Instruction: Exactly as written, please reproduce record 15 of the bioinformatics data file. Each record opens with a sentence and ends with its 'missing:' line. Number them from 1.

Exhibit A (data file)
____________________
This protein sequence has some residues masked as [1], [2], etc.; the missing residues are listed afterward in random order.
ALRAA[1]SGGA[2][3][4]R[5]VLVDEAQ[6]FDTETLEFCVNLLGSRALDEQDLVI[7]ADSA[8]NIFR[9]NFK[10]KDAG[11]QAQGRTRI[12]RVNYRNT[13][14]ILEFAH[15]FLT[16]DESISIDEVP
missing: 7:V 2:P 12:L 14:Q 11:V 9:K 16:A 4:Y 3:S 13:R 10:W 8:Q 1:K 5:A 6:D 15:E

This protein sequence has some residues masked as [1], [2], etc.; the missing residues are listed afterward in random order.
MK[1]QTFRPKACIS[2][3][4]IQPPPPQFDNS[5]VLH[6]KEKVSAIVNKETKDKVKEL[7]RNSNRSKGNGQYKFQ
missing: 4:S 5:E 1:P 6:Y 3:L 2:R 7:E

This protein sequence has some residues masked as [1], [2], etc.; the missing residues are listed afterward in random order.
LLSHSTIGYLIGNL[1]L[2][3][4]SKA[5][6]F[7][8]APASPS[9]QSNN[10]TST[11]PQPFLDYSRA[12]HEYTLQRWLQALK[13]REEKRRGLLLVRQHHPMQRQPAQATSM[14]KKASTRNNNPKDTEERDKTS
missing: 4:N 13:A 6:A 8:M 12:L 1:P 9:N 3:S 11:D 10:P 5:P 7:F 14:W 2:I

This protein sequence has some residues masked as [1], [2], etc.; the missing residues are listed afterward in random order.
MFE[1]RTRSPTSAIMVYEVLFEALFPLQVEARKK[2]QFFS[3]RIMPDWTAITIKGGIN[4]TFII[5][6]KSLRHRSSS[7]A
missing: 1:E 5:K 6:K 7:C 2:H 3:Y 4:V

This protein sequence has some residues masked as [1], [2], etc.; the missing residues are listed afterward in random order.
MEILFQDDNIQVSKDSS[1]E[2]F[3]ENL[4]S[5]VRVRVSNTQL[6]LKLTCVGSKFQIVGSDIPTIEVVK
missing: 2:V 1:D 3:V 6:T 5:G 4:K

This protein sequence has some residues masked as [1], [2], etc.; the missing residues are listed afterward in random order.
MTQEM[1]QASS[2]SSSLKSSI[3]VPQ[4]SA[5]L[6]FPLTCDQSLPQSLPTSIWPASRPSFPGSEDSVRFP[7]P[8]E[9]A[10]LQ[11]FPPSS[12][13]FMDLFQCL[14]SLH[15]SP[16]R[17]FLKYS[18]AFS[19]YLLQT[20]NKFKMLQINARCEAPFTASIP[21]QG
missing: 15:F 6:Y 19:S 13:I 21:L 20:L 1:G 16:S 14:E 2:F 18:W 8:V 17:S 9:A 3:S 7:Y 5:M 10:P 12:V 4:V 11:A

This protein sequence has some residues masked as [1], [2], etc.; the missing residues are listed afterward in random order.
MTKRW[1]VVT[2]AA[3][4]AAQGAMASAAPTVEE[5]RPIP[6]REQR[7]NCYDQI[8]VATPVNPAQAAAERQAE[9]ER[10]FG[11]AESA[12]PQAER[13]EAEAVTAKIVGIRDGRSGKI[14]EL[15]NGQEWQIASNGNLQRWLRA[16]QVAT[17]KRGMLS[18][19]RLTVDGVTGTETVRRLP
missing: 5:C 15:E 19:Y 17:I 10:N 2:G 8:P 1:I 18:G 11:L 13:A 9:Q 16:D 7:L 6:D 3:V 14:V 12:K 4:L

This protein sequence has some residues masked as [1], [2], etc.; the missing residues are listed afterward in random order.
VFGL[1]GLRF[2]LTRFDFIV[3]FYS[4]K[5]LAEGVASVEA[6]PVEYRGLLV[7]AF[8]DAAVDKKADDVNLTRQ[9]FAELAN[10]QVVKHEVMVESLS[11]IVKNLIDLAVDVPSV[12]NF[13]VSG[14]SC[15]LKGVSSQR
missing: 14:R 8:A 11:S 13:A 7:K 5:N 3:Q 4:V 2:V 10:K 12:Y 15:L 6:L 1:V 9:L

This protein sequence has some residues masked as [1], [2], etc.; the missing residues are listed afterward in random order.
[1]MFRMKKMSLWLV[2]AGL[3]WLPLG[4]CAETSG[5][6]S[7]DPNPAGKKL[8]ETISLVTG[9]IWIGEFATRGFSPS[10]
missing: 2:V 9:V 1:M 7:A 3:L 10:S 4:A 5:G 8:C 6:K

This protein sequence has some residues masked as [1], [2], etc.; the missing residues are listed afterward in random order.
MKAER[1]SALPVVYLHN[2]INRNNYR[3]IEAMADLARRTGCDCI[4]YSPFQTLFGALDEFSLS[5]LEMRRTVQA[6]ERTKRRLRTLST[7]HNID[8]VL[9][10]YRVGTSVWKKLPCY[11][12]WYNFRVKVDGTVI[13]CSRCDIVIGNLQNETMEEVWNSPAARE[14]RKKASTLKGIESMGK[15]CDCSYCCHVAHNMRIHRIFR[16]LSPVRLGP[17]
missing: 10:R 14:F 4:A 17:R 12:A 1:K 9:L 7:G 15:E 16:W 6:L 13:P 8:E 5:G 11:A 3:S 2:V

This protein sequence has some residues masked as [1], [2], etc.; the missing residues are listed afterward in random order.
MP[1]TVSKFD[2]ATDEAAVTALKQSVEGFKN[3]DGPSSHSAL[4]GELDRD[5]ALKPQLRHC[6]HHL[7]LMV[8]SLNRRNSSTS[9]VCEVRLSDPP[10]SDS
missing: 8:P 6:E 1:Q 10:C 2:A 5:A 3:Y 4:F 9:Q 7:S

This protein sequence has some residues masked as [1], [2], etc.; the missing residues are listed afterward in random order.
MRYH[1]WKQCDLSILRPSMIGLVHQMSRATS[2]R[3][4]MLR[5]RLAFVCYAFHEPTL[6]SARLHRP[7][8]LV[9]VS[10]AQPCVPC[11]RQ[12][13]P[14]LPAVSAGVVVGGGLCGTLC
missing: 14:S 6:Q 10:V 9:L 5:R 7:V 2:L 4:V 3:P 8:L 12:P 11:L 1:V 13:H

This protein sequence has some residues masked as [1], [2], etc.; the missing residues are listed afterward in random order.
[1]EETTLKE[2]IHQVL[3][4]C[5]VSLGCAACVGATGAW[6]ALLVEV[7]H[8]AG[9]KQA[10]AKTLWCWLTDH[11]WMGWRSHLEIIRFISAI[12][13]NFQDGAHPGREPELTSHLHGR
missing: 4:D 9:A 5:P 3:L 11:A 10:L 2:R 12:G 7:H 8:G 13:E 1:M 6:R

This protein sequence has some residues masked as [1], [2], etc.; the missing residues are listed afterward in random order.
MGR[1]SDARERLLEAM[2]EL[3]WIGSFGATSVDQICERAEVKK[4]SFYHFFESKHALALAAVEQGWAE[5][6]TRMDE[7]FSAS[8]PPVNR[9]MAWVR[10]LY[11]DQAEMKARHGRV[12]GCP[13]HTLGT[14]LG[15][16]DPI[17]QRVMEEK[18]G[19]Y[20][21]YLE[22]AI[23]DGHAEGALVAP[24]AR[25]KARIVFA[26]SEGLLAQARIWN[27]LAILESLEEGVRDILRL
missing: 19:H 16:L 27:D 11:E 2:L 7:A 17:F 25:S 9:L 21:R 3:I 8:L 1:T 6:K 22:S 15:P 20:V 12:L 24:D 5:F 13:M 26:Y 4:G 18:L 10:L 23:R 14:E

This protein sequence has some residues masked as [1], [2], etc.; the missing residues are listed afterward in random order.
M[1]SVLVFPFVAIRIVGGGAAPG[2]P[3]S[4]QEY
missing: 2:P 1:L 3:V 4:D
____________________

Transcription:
This protein sequence has some residues masked as [1], [2], etc.; the missing residues are listed afterward in random order.
M[1]SVLVFPFVAIRIVGGGAAPG[2]P[3]S[4]QEY
missing: 2:P 1:L 3:V 4:D